Leukemia--Chronic Lymphocytic

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Treating Leukemia - Chronic Lymphocytic (CLL) TOPICS

Leukapheresis for chronic lymphocytic leukemia

Sometimes very high numbers of leukemia cells in the blood cause problems with normal circulation. Chemotherapy may not lower the number of cells until a few days after the first dose. In the meantime, leukapheresis may be used before chemotherapy. In this procedure, the patient's blood is passed through a special machine that removes white blood cells (including leukemia cells) and returns the rest of the blood cells and plasma to the patient. This treatment lowers blood counts right away. The effect is only for a short time, but it might help until the chemotherapy has a chance to work.

A person having leukapheresis can lie in bed or sit in a reclining chair. Two IV lines are required − the blood is removed through one IV, and then is returned to the body through the other IV. Sometimes, a single large catheter is placed in the neck or under the collar bone for the pheresis − instead of using IV lines in the arms. This type of catheter is called a central line and has both IVs built in. Leukapheresis is not painful, but it can be hard to stay sitting or lying down in the same place for 2 or 3 hours. Also, sometimes calcium levels can drop during pheresis, causing numbness and tingling (especially in the hands and feet and around the mouth) and sometimes painful muscle spasms. These can be treated easily by giving the patient calcium.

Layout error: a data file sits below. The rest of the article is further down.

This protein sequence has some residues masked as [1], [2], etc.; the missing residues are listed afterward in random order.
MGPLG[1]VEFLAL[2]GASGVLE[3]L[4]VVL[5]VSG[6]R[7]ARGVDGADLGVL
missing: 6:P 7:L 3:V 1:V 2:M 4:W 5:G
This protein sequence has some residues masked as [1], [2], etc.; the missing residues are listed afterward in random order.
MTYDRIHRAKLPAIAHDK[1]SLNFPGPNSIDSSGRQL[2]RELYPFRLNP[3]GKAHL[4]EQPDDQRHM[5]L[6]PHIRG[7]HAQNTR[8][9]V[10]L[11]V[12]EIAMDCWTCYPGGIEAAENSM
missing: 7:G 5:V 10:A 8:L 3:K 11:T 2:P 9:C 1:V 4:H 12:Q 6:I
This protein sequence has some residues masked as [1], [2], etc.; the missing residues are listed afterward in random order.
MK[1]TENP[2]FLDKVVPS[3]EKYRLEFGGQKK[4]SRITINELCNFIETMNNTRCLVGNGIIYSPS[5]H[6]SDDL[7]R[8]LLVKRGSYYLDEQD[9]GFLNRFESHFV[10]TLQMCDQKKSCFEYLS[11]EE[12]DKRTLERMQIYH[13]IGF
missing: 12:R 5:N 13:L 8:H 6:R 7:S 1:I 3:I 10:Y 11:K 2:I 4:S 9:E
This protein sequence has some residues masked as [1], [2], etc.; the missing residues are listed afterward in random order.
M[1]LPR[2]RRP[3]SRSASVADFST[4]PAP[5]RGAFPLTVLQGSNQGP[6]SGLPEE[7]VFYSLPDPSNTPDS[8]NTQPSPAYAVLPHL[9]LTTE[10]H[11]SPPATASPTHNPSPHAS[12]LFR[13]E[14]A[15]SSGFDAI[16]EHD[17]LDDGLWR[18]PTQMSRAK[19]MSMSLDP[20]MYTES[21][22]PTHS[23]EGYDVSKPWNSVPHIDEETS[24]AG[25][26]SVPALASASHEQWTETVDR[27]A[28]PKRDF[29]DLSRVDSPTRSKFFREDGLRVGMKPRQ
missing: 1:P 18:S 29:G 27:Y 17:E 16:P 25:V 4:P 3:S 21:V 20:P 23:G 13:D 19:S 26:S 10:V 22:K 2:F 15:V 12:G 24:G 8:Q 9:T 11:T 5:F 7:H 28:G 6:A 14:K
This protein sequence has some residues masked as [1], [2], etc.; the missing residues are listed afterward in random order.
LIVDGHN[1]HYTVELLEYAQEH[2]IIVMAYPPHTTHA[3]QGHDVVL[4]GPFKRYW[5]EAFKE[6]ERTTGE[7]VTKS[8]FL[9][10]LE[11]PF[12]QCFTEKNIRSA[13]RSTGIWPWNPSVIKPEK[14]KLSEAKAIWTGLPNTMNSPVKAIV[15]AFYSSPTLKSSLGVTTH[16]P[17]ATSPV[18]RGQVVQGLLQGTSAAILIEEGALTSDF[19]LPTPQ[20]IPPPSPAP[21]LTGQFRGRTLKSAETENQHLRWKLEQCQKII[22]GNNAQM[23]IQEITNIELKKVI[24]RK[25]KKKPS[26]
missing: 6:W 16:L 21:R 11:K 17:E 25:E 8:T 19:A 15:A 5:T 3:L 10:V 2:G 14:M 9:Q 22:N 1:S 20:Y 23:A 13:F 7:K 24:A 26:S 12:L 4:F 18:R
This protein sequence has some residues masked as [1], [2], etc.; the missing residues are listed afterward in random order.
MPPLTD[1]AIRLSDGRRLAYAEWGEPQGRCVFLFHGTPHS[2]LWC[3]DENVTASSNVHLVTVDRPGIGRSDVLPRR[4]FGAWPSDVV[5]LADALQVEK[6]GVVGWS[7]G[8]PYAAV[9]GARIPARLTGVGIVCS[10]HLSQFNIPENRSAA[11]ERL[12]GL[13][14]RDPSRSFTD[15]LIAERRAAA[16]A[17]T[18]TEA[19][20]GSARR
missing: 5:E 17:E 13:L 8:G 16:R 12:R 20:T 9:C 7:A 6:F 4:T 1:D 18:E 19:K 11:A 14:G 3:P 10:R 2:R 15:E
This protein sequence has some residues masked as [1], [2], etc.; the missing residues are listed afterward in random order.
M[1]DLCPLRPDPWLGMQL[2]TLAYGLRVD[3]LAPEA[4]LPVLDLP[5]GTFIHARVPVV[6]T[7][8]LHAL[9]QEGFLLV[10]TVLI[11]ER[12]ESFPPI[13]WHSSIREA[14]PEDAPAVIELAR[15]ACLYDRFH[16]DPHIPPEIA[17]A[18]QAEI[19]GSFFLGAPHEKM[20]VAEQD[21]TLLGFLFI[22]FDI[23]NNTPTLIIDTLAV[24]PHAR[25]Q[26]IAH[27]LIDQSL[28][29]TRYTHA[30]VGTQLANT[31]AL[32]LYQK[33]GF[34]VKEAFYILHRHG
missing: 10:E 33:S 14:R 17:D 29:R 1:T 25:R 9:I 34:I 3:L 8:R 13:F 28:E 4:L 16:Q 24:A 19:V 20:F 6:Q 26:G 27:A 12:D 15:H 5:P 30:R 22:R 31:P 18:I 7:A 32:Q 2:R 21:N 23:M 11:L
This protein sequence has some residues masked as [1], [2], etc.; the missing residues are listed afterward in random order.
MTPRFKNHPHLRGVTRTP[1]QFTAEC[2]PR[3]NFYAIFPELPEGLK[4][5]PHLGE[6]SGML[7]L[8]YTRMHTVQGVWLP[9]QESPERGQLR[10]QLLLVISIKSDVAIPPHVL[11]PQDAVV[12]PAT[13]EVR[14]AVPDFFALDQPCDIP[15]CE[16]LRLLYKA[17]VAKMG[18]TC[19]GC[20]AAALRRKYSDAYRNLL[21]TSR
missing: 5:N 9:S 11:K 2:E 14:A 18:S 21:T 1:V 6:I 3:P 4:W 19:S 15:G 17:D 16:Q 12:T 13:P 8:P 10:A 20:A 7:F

Leukapheresis works quickly to get the number of leukemia cells down. However, without further treatment to kill the cancer cells (like chemotherapy), the cell count will go back up again. Leukapheresis may be given to help the patient until chemotherapy has a chance to work.


Last Medical Review: 07/31/2013
Last Revised: 04/18/2014